Having Conversations with a Friend is Suicide Prevention

Author: Janeane Krongos Tillamook Family Counseling Center
A friend has the ability to notice when their friends change. Sometimes the changes that they notice are positive changes (improved mood, improved health, improved relationship, adoption of positive hobby, improved self-esteem, or improved living situation), while other times the changes that they notice are a sign that their friend is thinking about suicide. Because a friend has the ability to notice changes, it is important for them to be familiar with suicide warning signs and to be prepared to have conversations with a friend about suicide when necessary.

In most cases, a person who is thinking about suicide will begin to exhibit suicide warning signs. Suicide warning signs typically appear in three categories, the categories include, talk (the way they talk about themselves or their future), behavior (the things that they are doing), or mood (how they are feeling). Common suicide warning signs include: saying that they want to die, searching for means to end their life, extreme mood swings, changes in sleep, increased substance use, increased gambling, untimely goodbyes, giving away treasured possessions, and isolating themselves from others. To learn more about suicide warning signs, I recommend reviewing the National Institute of Mental Health’s fact sheet titled Warning Signs of Suicide. The fact sheet is located at www.nimh.nih.gov.

If you notice suicide warning signs in a friend, it would be beneficial to have a conversation with them about suicide. Continue reading this column for some practical conversation tips.

Before the conversation:

• Program local and national crisis hotlines in your phone. Two to consider are the Tillamook County 24/7 Crisis Hotline (503)842-8201 and the 988 Suicide and Crisis Lifeline (988).

• Identify local organizations that offer mental health services. Gather the following information about the organizations: website, contact information, street address, and hours of operation.

• Select a meeting date and time that will allow you enough time to have an unrushed conversation with your friend.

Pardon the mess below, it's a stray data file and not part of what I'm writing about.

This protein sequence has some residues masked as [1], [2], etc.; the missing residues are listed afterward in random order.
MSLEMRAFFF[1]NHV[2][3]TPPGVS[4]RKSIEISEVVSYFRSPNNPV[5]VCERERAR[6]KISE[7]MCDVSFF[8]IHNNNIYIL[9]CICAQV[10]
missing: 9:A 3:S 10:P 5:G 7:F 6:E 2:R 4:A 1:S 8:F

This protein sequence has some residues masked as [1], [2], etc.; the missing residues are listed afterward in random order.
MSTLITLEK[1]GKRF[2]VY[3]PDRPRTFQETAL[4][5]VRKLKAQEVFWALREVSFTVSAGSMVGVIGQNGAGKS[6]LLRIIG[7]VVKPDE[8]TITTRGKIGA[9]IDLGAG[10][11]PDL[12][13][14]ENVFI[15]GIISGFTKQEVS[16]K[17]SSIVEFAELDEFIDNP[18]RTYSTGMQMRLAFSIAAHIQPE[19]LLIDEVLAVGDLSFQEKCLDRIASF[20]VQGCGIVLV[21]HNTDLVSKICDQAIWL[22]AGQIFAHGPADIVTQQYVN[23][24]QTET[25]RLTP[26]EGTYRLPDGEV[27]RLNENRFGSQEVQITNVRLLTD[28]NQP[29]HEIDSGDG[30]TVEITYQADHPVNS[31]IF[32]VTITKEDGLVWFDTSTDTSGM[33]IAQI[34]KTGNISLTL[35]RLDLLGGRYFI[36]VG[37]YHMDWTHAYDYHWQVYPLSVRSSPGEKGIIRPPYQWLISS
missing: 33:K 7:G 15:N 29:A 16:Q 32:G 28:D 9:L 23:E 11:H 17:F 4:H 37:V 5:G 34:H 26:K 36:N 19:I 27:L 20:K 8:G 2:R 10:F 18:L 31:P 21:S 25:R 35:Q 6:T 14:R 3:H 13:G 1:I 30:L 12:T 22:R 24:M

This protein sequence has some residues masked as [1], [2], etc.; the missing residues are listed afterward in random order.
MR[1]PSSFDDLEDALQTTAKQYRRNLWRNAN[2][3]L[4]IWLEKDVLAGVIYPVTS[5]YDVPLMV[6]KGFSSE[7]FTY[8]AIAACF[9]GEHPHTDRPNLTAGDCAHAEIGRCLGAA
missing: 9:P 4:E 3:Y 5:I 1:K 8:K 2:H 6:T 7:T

• Select meeting location that is private, familiar, safe, and free of distractions.

During the conversation:

• Let your friend know you care about them.

• Let your friend know that you have observed some changes that have concerned you (changes can be suicide warning signs or changes in behavior).

• Ask your friend how they are doing.

• Listen to what your friend is telling you by practicing active listening. To learn about active listening review Very Well Mind’s article titled What Is Active Listening?, this article can be found at www.verywellmind.com.

• Ask your friend if they are having thoughts about suicide.

• Reflect on the conversation and consider what type of support your friend would benefit from.

How to support your friend:

• Provide your friend with emotional support.

• Connect your friend to someone who has been known to help in similar situations.

• Provide your friend with contact information for local health service providers.

• If your friend is having thoughts about suicide, encourage them to program crisis hotlines into their phone. At this time, you can provide them with the crisis hotlines that you have programed in your phone.

• Encourage your friend to use environmental strategies to keep their home safe. Examples of environmental strategies include: disposing of unused or expired prescription medication, locking up prescription medication in a lock box, locking up firearms in a safe, and having someone trustworthy change the combination to a firearm safe.

After the conversation:

• Check in with your friend to see how they are doing.

• Provide your friend with emotional support.

• Repeat the conversation as needed.

If would like to learn more about how to have conversations about suicide, I encourage you to consider participating in a suicide prevention training. One training I would like to highlight in this column is the Question, Persuade, and Refer (QPR) Gatekeeper training. This training is an evidence based suicide prevention training that has been used worldwide. Tillamook Family Counseling Center (TFCC), provides the QPR Gatekeeper trainings every other month or as requested. Since September 2020, TFCC staff has trained 228 community members in the QPR Gatekeeper training. The next QPR Gatekeeper training will be presented virtually on September 9th, from 10:00AM-11:30AM. If you are interested in signing up for this training email me at Janeanek@tfcc.org.

I hope that this column has been helpful to you. If you questions about the column please feel free to email me at Janeanek@tfcc.org.
You can see the column on the Tillamook Headlight Herald, by visiting: https://www.tillamookheadlightherald.com/news_free/having-conversations-with-a-friend-is-suicide-prevention/article_59b9aad0-cf72-54d1-a77d-ae26c2616dc4.html

September 19, 2022

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